C. Propaganda – propaganda differs from education inasmuch as the propagandist attempts to make the person reach the propagandist’s conclusions, but discourages any research into the relevant subject. The worst of propagandists use unethical tactics so as to mislead people with half truths and a withholding of relevant information [I have personally observed this phenomenon with leaders in the area’s dealings with their congregants in order to maintain]…also the use of stereotypes.
3.      Thought Control; the shutting down of ‘reality testing’ by the stopping of negative thoughts through, denial, rationalization, or justification. The rejection of rational analysis, critical thinking, or any constructive criticism.
4.      Emotional Control
A.      By the use of ‘loaded language’. These are special words, phrases or clichés used as an appeal to the emotions [such terms as heretic, blasphemy or cult]. These terms have strong emotional implications for the members.
B.      By the use of Guilt e.g. not living up to what is expected.
C.      By the use of unreasonable fears (phobias):
1.      Fear of thinking independently.
2.      Fear of the ‘outside world’
3.      Fear of losing one’s salvation
4.      Fear that one could never be happy outside the group
The following list…shows how these four aspects of control are evident in extreme religious cults according to the experts on this subject:
1.      The leadership of the group/cult view the group as superior to all other groups, makes claims of being the only channel of communication between God and mankind, and having unique knowledge that makes them special. Phrases like ‘the one true church’, or ‘God’s only true organization’ are used. 
2.      There is an ‘Us-vs.-them’ mentality, so that no outside group is recognized as godly or having any real value. But the group’s members are made to feel elite – because they are told, either that they have been specially chosen by God for future eternal life, or they know more about the Bible than anyone else does. [e.g. John MacArthur’s words in relation to the Charismatic movement - “If reformed leaders who know the Word of God don't police this movement, the spiritual terrorists will dominate.” JM at the Strange Fire Conference 10/18/13] 
3.      Often with a smile, the leadership tends to be actually authoritarian, control-oriented, and very demanding – requiring rigid lifestyles and with overwhelming service requirements, but at the same time making itself appear to be reasonable. 
4.      The rank and file members are required to render absolute obedience to their superiors. They must trust the group leaders absolutely, rather than using their own mental abilities. So the focus is on themes of submission, loyalty, and obedience to those in authority so that members are forbidden to think negative thoughts about the group or its leadership. 
5.      The doctrines of the group form the basis of all thought, feeling, and action and are proclaimed to be ‘the truth’. 
6.      At times significant doctrine may be changed by the leadership to fit the needs of their varying situations; yet it is still the ‘truth’ and members must conform to these doctrines of the group even if they don’t agree with them or even understand them. 
7.      Members must project a facade of happiness, although some members can actually be emotionally ‘in pain,’ because they are hiding their real feelings of disagreement with the religious organization.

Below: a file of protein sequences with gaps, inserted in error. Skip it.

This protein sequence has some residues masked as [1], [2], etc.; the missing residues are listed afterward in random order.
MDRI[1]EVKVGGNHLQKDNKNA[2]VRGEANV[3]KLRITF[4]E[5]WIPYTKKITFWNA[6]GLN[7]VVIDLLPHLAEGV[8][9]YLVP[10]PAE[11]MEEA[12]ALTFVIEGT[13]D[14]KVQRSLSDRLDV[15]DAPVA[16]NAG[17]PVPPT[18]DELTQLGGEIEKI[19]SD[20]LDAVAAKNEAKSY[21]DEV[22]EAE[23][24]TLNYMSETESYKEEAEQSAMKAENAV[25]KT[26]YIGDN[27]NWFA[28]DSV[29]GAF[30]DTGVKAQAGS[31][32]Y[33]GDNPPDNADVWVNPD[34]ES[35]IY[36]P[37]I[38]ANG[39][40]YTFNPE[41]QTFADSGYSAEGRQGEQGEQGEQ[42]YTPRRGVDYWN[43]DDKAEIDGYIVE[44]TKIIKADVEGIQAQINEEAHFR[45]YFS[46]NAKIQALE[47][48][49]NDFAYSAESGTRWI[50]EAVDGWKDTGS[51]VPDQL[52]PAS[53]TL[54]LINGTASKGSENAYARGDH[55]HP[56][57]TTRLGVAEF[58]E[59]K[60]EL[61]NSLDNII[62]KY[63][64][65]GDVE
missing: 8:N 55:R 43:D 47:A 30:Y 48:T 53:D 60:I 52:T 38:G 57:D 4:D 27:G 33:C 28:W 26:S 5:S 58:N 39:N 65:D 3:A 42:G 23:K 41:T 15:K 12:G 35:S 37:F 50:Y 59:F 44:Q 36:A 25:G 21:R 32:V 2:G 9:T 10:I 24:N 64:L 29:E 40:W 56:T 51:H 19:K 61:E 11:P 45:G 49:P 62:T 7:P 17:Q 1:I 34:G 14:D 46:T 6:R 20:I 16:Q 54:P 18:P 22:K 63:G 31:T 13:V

8.      There is a steady loss of focus on God or Jesus, with a refocusing on the church or organization and its rules. 
9.      Independent thinking about biblical doctrines or the group’s policies is forbidden to the rank and file members, and so there is no allowance for any different interpretation of or deviation from even minor points of doctrine. This fosters an unhealthy dependence in the church organization. 
10.  There is a closed communication system: information is viewed as only valid if it comes from the top of the religious organization. So all other religious information, and even secular education are often viewed as damaging to the members or unnecessary. 
11.  The leaders emphasize that any waver of support for the organization or church is evidence of a wavering of one’s faith in God, so that one is viewed as spiritually weak. The members must believe that the group is always right, even if it contradicts itself in major ways. 
12.  The leadership causes the members to become extremely dependant on it for spiritual support: thereby creating a sense of powerlessness in its members and a dread of losing the group’s support. 
13.  Members are kept extremely busy with indoctrinating material to read and duties to perform, so that more and more time is spent under the direction of the group leadership. 
14.  The group often uses guilt, shame, fear and scare tactics; to control and motivate its members. 
15.  Disagreement with the leadership, or doubts about its teachings are always seen as the fault of the member, due to the member’s lack of faith in the organization. 
16.  Members are indoctrinated with the belief that there is never a legitimate reason for leaving the group and that if they do ever leave they will never find biblical truth elsewhere; they are misled into thinking that the only safety is within their religious organization. 
17.  If ever a member leaves the group, the love that was formerly shown to them turns into anger, hatred, and ridicule [isn’t that the truth, although is often dubbed “tough love” or “we love you enough to…”]. So leaving the religious system is often painful, difficult, and with total loss of friends and family. 
18.  Friendships in the group tend to be shallow; the only real allegiance is to the leader/leadership.
Those who do not conform to the group’s doctrinal and policy requirements finally will be expelled, and current members are forbidden to have contact with the former members, especially if they were expelled from the group.”